Safeguarding HOA/Condominium Association Money: Investment considerations and pitfalls

We are often asked by our association clients whether they should invest assessment or reserve funds into the stock market, bonds, money market accounts, CDs, etc.  Let me start by stating that I am neither a financial planner nor an accountant, so my take on investment of association funds will center on the Board’s duties to the association and the underlying principal of why associations collect assessments in the first place. First, in North Carolina homeowner and condominium associations are non-profit corporations. They are set up for specific purposes as outlined in the governing documents, which may include maintenance of … Continue reading

Valuable New Resource on Drafting Community Association Governing Documents

The Community Associations Institute has many valuable resources for anyone who assists community associations. While these materials are often of most interest to professional community managers and HOA/condo owners, there are also many excellent publications for attorneys. A recent digital book, Guiding Principles for Community Association Governing Documents: A Resource for Lawyers, will be of interest to anyone who has to draft original association documents or amendments to those documents. This is no little brochure, but has excellent, detailed advice for getting the wording of documents right. The Task Force that compiled the recommendations was appointed by the College of … Continue reading

Should HOA or Condo Bylaws Be Recorded?

We were recently asked whether bylaws amendments should be filed with the local Register of Deeds. The answer, like many things community association related, depends. Condo bylaws in North Carolina are almost always filed with the Register of Deeds, but not HOA bylaws. The difference is due to initial bylaws for condos being recorded with the declaration, and then amendments need to show up in the public record. If HOA bylaws are filed (but should not be), amendments also need to be unless a later amendment makes clear (as we have sometimes done for associations) that subsequent amendments will not … Continue reading

New NC Appellate Case: Williams v Reardon (Covenants and Real Property Marketable Title Act – Part 2)

The North Carolina Court of Appeals has once again determined that restrictive covenants are largely extinguished by operation of the Real Property Marketable Title Act (N.C. Gen. Stat. 47B-1 et seq.) if not included in the chain of title in the preceding thirty years. The decision can be found at C.E. Williams, III et al v. Reardon et al. (Unpublished). Our blog on last month’s Marketable Title Act decision can be found at New NC Appellate Case: C Investments 2, LLC v Auger (Covenants and Real Property Marketable Title Act). This decision leaves one additional case pending for decision in … Continue reading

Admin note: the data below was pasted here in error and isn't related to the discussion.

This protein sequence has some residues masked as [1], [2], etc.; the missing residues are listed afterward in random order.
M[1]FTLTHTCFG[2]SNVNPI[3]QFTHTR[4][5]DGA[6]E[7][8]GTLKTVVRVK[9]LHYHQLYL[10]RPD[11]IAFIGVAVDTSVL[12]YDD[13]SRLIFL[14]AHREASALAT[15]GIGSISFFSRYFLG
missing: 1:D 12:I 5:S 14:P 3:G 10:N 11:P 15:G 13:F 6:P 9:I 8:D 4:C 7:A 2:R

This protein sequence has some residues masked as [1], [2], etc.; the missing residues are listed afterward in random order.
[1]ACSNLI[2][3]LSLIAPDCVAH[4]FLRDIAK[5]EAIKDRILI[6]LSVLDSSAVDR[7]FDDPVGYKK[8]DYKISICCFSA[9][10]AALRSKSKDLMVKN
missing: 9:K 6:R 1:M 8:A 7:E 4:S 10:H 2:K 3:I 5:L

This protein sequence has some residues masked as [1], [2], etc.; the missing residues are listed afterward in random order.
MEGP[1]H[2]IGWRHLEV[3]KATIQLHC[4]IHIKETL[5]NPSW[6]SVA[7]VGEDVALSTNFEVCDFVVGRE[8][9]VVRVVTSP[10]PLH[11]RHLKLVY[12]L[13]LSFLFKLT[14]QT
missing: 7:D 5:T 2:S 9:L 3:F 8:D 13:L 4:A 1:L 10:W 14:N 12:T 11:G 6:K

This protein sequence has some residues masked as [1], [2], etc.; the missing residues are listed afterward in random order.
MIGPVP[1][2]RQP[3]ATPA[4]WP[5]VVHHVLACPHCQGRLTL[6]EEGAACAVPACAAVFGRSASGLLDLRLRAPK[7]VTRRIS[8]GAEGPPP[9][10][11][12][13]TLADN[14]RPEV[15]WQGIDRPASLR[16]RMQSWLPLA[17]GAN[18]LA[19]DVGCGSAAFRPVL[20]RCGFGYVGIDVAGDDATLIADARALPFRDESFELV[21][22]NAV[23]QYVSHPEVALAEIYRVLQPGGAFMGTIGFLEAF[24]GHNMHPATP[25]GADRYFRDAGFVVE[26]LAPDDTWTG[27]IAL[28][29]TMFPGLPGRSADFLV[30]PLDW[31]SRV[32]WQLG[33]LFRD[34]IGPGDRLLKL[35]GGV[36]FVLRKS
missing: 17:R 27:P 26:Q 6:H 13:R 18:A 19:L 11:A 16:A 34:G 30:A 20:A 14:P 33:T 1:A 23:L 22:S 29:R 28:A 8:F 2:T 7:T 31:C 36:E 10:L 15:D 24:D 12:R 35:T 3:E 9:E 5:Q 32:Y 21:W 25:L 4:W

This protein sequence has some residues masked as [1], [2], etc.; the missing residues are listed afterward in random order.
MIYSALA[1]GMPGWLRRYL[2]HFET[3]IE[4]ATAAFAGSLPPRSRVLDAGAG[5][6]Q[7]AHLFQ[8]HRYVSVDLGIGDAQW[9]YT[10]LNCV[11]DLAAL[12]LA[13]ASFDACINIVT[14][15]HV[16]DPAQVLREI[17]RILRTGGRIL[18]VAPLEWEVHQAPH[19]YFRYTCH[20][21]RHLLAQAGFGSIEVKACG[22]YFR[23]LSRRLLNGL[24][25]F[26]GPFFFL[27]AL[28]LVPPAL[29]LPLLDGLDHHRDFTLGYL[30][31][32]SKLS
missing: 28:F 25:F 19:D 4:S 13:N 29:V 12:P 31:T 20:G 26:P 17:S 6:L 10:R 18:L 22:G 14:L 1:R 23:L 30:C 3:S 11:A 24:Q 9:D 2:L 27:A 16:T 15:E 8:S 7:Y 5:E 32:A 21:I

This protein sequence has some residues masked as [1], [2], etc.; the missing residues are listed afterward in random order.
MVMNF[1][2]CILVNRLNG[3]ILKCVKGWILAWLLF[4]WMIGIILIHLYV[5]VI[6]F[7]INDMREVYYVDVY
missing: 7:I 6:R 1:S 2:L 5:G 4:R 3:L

New NC Appellate Case: Belmont Association, Inc. v. Farwig (Solar Panels/ARC)

Today, Tuesday, May 18, 2021, the NC Court of Appeals issued its decision in Belmont Association, Inc. v. Farwig (the first appellate review of North Carolina’s solar law!). The decision may impact the installation of solar panels in planned communities, and is a “published” decision. That means the decision is controlling legal authority and can be cited in other cases. When N.C. Gen. Stat. § 22B-20 (“Deed Restrictions and Other Agreements Prohibiting Solar Collectors”) became law in North Carolina in 2007, it changed the way homeowners associations handle architectural requests. Prior to this statute, an HOA could simply follow the … Continue reading

New NC Appellate Case: C Investments 2, LLC v Auger (Covenants and Real Property Marketable Title Act)

Today, Tuesday, May 18, 2021, the NC Court of Appeals issued its decision in C Investments 2, LLC v Auger. The decision may impact restrictions in planned communities based on the Marketable Title Act, and is a “published” decision. That means the decision is controlling legal authority and can be cited in other cases. The Marketable Title Act To understand the decision, you need to understand what the NC Real Property Marketable Title Act (“MTA”) is and why it is important. Prior to 1973, anyone buying real estate who wanted to know what restrictions applied to that property had to go back, … Continue reading

New NC Appellate Case: Executive Office Park of Durham Association, Inc. v Rock (Older Condo Collections)

Today, Tuesday, May 18, 2021, the NC Court of Appeals issued its decision in Executive Office Park of Durham Association, Inc. v. Rock.  The decision may impact collections in older condominiums, and is a “published” decision. That means the decision is controlling legal authority and can be cited in other cases. In this case, an older condominium association (meaning the association was not fully subject to the NC Condominium Act) was attempting to collect disputed and unpaid assessments, fines, interest, and fees from an owner of several units within the condominium.  The association followed the collections provisions of the NC Condominium … Continue reading